Skip to main content

Ukraine to decide soon on opening embassy in Jerusalem

Ukrainian Ambassador to Israel Yevhen Korniychuk says the decision to open an office of the embassy to Jerusalem is probably a matter of months.
Ukrainian President Volodymyr Zelensky (C) welcomes his Israeli counterpart Isaac Herzog

Ukrainian Ambassador to Israel Yevhen Korniychuk said Dec. 16 that his country is in final discussions on the decision to open a branch of its embassy in Jerusalem. Speaking at a two-day event marking 30 years of diplomatic relations between the two countries, Korniychuk said, “My country recognizes the one and only capital of Israel, and that is Jerusalem.”

The announcement came after Jerusalem Affairs and Housing Minister Ze’ev Elkin, who was born in Ukraine, addressed the same event. Elkin expressed his hope that Ukrainian President Volodymyr Zelensky would open an embassy branch in Jerusalem.

Later on, the Ukrainian envoy clarified that no decision has been made yet. He had discussed the issue with Zelensky last October and now estimates that a final decision is a matter of months. “As soon as I get permission, I will do it immediately,” said Korniychuk.

He noted that the branch, which would be dedicated to promoting economic and technological cooperation, could open next year, if and when Zelensky pays an official visit to Israel. Still, Zelensky has preconditions concerning the security and defense relationship between the countries.

Ukrainian Defense Minister Alexey Reznikov visited Israel last November for the 12th meeting of the Israel-Ukraine Joint Economic Committee. Reports after the visit said the issue of Jerusalem was raised in the minister's meetings.

Plans for Zelensky to visit Israel came up earlier this year, on Oct. 6, when President Isaac Herzog visited Ukraine for a commemoration of the Babi Yar massacre, in which Nazi forces killed nearly 34,000 Jews 80 years ago. It was Herzog’s first official trip as president, and Elkin accompanied him. Herzog invited Zelensky to officially visit Israel, and the Ukrainian president accepted.

Speaking Dec. 15, Zelensky said that Ukrainians and Jews “know what it’s like not to have an own state. We know what it means to defend one’s own state and land with weapons in hand, at the cost of our own lives. Both Ukrainians and Jews value freedom, and they work equally for the future of our states to become to our liking, and not the future which others want for us. Israel is often an example for Ukraine.”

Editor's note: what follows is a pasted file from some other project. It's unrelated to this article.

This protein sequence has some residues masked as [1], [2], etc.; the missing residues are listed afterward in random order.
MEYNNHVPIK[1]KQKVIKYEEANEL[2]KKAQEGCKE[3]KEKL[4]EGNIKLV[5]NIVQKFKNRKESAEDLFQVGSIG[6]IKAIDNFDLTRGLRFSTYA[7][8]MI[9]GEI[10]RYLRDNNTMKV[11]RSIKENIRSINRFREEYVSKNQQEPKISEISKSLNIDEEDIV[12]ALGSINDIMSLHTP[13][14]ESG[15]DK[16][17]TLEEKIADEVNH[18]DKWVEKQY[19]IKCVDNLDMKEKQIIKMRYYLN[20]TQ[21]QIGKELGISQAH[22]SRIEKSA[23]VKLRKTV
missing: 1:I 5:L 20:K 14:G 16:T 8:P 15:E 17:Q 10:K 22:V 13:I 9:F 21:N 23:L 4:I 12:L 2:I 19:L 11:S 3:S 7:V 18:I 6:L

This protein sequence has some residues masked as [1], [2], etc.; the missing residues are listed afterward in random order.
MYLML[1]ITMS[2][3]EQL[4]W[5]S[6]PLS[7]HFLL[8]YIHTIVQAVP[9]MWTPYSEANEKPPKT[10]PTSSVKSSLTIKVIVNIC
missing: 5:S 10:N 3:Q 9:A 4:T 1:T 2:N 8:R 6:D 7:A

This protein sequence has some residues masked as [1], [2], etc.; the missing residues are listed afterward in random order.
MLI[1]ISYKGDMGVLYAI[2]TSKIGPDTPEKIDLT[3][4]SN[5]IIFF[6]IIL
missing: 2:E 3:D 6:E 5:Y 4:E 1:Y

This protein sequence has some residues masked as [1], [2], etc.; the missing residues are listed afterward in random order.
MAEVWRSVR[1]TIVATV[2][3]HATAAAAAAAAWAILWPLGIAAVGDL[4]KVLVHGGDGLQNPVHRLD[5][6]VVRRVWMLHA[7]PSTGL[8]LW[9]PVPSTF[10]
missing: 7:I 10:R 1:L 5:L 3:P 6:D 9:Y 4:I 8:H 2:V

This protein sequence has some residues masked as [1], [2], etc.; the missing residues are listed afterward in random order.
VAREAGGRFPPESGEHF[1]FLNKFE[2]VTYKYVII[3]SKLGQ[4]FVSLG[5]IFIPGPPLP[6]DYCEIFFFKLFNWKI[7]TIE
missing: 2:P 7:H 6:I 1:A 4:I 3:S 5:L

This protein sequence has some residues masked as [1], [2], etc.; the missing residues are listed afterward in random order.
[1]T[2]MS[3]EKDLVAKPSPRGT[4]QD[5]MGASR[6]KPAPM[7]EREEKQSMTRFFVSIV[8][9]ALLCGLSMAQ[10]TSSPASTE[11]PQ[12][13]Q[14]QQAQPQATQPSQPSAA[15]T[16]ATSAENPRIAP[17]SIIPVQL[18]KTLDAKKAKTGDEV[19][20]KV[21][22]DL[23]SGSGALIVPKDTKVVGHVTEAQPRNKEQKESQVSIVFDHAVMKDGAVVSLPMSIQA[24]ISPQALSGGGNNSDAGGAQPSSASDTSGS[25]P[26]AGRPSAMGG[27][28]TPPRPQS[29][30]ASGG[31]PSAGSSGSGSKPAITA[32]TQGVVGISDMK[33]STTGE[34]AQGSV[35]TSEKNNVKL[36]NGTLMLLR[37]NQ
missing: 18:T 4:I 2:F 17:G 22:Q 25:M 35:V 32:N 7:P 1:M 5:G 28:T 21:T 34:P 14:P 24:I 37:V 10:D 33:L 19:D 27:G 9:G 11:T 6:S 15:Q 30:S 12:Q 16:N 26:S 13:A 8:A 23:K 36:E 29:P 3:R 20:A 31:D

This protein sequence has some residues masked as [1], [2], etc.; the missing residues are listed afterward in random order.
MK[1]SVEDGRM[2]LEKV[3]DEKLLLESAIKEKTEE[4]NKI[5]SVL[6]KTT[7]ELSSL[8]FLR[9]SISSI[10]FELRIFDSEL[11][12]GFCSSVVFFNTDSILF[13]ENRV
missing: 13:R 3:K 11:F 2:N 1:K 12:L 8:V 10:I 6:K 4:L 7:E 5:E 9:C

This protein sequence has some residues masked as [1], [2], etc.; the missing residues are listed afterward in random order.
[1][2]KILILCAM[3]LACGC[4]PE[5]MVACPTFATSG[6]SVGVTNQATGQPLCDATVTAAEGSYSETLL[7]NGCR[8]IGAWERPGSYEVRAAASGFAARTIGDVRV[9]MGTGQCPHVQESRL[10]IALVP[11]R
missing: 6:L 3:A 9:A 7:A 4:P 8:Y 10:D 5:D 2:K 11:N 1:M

Israel’s relations with Ukraine are diplomatically delicate amid tensions between Ukraine and Russia on Crimea. The current Israeli government, much like the previous one, considers Israeli-Russian ties of great strategic importance. There is the ongoing de-confliction mechanism agreed between the countries a few years ago to avoid tensions in Syria. Both armies take care not to enter into any aerial conflict. There is also the issue of Iran and the Vienna talks, in which Russia plays a principal role. Prime Minister Naftali Bennett met Oct. 22 in Sochi with Russian President Vladimir Putin specifically to discuss Syria and Iran. Elkin had accompanied Bennett on that trip, serving as adviser, much like he did when Benjamin Netanyahu traveled to Russia as prime minister, also to meet with Putin.

That being said, Israel accords much importance to countries opening diplomatic, cultural and commercial missions in Jerusalem, as a first step before full recognition of Jerusalem as Israel’s only capital. For the moment, only the United States, Kosovo, Guatemala and Honduras have opened embassies in Jerusalem. Colombia, Brazil, the Czech Republic and Hungary have opened semi-diplomatic missions as cultural or trade offices.